SPAM: An Effective and Efficient Spatial Algorithm for Mining Grid Data

SPAM: An Effective and Efficient Spatial Algorithm for Mining Grid Data

Ritu Chauhan (Amity University, India) and Harleen Kaur (Hamdard University, India)
Copyright: © 2015 |Pages: 19
DOI: 10.4018/978-1-4666-8465-2.ch010
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The tremendous increase in spatial database technology has created furious interest among the researchers to adopt new methodologies for discovery of interesting patterns among large databases. But the raw data gathered from various resources such as Geographic Information Systems (GIS), business organizations, medical databases, climatic, market survey, remote sensing and several other resources might consist of data, which can be relevant, irrelevant or noisy in nature. However, retrieval of patterns from such databases can lead to serious concerns, which can frame inconsistent or irrelevant futuristic results. To deal with such issues, feature selection techniques are adopted to remove irrelevant, redundant and noisy features. Our approach focuses on retrieval of effective and efficient spatial clusters from large number of medical databases. In this chapter, we have defined our novel framework SpaGrid and SPAM algorithm to retrieve clusters of variant shape and size from large databases. The application of our framework is used with spatial medical databases where the implementation details are discussed with Matlab 7.1.
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In past decades, there has been explosive growth in spatial database technology generated from various sources. Such databases are usually evolved from numerous domains such as medical technology, business oriented organizations, market based analysis, social analysis, science exploration, geographical information studies, and several other automation technologies for retrieval and storage of data. There are constant efforts laid down by researchers and scientists throughout the globe to retrieve hidden information from large spatial databases. However, spatial data analysis tends to be major necessity for discovery of undefined rules and patterns from large spatial databases.

In pervasive term Spatial databases comprise of spatial as well as non-spatial attributes. Spatial attributes consist of features related to specific areas or regions, whereas non-spatial attributes are height, weight, temperature, etc. of such areas. There exist general relationship characteristics between spatial and non-spatial attributes for extraction of interesting spatial patterns from raw data (Lui & Han, 1993). Spatial data consists of data related to medical images which include thematic maps of specific area, remote sensing and several other sources where spatial data is bonded with non-spatial attributes of specific location (Lui & Han, 1993; Rigaux & Scholl, 2002; Zaiane, 2002). However, the discrete nature of spatial data can be represented in different form such as lattice data which consists of regular or irregular data units, the second representation of spatial data includes point pattern data which occurs in space at different location and finally geostatistical data which is associated with continuous variation of data in space (Cressie, 1991).

There exists different representation of spatial data in space such as raster and vector representation. The Raster data representation divides the space into rectangular cells and each cell corresponds to some value such as maximum, minimum or entire value of cell is made into consideration. They are represented as points with respect to collection of area in specific space, whereas vector data is represented by line, point and polygon of specific area. Point belonging to these spatial objects represents spatial data in space. The comparison between raster and vector data is made, raster data is applied with simpler data structure as spatial objects are divided into smaller subsets. Vector data can be easily stored, transformed and rotated hence can efficiently store without the high memory requirement. Therefore, it was found that vector data tends to work more efficiently than raster data.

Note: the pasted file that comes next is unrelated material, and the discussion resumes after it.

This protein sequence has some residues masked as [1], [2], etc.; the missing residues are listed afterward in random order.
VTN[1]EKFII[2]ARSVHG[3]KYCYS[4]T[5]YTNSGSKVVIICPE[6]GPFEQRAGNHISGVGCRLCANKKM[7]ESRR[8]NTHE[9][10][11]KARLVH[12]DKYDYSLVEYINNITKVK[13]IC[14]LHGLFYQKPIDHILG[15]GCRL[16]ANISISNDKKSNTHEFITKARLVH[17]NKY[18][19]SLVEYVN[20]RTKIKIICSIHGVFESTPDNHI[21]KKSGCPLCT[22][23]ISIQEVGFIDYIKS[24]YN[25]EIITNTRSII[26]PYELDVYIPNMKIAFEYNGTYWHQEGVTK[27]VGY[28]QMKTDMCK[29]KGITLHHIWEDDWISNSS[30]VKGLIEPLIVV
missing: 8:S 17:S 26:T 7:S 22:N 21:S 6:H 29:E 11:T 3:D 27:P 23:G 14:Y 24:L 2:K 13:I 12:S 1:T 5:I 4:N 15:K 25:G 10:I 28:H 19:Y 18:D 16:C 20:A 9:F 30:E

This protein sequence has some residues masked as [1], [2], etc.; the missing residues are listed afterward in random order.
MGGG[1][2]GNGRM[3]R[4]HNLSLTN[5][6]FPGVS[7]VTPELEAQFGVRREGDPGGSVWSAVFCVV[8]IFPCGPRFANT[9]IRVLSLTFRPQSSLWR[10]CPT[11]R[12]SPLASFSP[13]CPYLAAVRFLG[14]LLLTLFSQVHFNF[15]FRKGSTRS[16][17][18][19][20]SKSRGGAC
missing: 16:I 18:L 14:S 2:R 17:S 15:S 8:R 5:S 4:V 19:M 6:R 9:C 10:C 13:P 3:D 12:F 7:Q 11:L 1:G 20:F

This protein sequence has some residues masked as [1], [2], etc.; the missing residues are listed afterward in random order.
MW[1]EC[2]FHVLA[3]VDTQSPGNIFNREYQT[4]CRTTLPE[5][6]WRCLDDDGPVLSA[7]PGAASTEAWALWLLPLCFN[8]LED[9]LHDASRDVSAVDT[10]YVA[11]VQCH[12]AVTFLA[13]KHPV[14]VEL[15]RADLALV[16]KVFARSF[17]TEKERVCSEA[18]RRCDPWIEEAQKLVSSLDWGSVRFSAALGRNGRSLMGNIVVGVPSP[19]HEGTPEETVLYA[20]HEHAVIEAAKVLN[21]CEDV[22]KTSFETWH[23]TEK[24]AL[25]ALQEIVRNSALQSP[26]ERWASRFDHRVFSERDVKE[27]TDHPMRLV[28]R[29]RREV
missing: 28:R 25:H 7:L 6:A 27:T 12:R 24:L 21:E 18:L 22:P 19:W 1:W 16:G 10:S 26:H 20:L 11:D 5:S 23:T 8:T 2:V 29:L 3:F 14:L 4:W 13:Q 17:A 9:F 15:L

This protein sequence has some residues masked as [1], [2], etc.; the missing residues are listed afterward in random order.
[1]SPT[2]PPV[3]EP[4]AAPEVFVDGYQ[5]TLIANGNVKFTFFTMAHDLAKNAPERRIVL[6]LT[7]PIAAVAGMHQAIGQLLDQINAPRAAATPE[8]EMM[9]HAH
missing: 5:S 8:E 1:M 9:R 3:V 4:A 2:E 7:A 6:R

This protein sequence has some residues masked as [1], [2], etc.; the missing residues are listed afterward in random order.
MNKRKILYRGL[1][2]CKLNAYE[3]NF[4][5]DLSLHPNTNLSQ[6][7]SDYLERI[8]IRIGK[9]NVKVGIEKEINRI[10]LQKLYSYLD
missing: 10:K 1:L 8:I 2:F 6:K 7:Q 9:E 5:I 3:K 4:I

Such databases are multidimensional in nature; hence proper spatial data structures are required for storage and retrieval of raw data. Therefore, discovery of knowledge should be formed as an automated process for retrieval of information from spatial databases (Seeger & Kriegel,1988).

Spatial data mining is the process to discover hidden and unknown patterns from spatial databases. In particular, it has been defined as the process for discovering interesting relationships and characteristics among the spatial databases (Ng & Han, 1994; Laurini & Thompson, 1992; Fayyad et al., 1996; Kaur et al., 2010). The urge for spatial data mining exists due to extensive large numbers of spatial databases collected everyday through remote sensing, NASA satellite, climate conditions, which contain hidden relevant patterns which cannot be synthesized through human capabilities all alone.

In our proposed approach, we have developed an integrated framework SpaGrid for retrieval of spatial clusters from large spatial databases. The focus is to generate a spatial environment to handle complex and large databases. The framework involves an integrated approach, which is compromised of feature selection techniques; storage and retrieval of data through a specific spatial data structure, then propose a spatial clustering algorithm for retrieval of knowledgeable spatial clusters.

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